Archive for the ‘ reading ’ Category

On Reading ‘The Wasp Factory’

Iain Banks had an interesting career trajectory. He set out to write science fiction novels, but found it impossible to break into the genre. Then his more literary The Wasp Factory was received to great acclaim, launching his dual career. (His Culture series and other sci-fi was published under his name, but including his middle initial “M.”) He said, though, that The Wasp Factory was not so different from science fiction–that its protagonist and narrator Frank was something of an alien consciousness in his own right.

Frank is a sixteen year old who, as a child, killed three children in three carefully staged crimes meant to look like accidents. Yet his prose reads like a somewhat more intellectual Holden Caulfield as he describes his isolated life on a Scottish island with his father. He seems at most times grounded and perceptive–until he launches into a excursion into the woods to slaughter local rabbits with explosives and petrol or before he introduces the titular Wasp Factory itself. It is a huge labyrinth he has constructed in his attic with various ingenious means by which captured wasps might blunder into their own demise. Their deaths in his enormous contraption he reads as prophecy, using the factory as a means of prognostication.

The world, even his father, has no idea about Frank. No one knows he is directly responsible for the three deaths from his childhood (and he is careful not to kill again) or suspects the depravity of his other activities. They all do know, though, that his brother Eric is insane. As a med student, Eric was exposed to human horror so jarring that he was shaken out of his mind and developed the bad habit of setting dogs on fire. Frank spends much of the novel worrying about Eric who has escaped from protective care and, we learn from a series of raving phone calls to Frank, is making his way home.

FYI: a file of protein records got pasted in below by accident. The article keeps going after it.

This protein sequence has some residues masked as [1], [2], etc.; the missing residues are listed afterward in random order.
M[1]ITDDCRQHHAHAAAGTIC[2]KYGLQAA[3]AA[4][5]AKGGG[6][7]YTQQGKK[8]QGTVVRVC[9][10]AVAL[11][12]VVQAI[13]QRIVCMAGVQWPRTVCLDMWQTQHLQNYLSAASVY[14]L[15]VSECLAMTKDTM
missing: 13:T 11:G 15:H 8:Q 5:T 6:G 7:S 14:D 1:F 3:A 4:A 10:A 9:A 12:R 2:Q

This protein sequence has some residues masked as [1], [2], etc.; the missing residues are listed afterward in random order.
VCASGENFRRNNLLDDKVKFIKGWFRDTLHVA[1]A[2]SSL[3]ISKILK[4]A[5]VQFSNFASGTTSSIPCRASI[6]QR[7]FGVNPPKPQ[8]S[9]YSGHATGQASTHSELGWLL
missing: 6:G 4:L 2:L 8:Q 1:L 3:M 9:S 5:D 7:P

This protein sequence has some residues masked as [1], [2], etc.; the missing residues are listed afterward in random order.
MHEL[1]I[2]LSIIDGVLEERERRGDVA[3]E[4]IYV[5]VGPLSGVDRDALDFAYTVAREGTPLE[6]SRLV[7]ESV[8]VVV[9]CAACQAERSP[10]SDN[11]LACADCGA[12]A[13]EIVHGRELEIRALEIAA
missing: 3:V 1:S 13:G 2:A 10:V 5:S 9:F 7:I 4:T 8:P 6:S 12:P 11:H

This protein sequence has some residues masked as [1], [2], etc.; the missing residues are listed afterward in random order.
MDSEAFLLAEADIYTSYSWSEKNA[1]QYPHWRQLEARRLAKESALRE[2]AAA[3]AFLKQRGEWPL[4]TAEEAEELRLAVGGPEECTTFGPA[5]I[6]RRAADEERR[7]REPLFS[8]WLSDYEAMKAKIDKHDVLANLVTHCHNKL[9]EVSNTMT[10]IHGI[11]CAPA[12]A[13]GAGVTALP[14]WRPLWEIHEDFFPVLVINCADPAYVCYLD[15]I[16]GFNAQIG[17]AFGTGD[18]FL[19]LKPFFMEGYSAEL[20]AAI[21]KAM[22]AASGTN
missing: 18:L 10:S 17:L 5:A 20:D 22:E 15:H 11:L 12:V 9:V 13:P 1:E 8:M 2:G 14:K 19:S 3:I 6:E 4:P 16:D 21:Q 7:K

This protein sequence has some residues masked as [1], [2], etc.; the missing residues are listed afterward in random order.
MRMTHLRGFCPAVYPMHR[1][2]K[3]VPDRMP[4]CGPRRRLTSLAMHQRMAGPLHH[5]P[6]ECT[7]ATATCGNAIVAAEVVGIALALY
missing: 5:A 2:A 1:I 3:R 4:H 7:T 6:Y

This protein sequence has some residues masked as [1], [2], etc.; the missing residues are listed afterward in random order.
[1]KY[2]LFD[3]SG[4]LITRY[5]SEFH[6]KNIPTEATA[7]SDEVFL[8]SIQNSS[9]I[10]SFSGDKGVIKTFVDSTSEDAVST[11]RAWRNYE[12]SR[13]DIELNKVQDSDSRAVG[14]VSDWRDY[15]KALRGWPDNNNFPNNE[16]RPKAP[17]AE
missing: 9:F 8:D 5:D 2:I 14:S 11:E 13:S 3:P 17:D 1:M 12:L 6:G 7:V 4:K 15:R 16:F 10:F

The mishmash of coming-of-age teenage narrator and heavy helpings of the grotesque worthy of Flannery O’Conner make The Wasp Factory a puzzling exploration of otherness. Banks complicates that exploration by delving into misogyny and genderedness. Frank harbors a deep hatred towards women, beginning with his absentee mother, and has a complex about his own masculinity because he was essentially castrated by a dog attack as a young child.

If that sounds improbable, there’s a twist that I won’t reveal except to say that it feels unearned at the end of the novel and doesn’t make Frank’s psychology any more believable.

But that may be the point, after all. Banks succeeds first and foremost in crafting a very alien mind in his narrator, one you forget to be disturbed by more often than you should.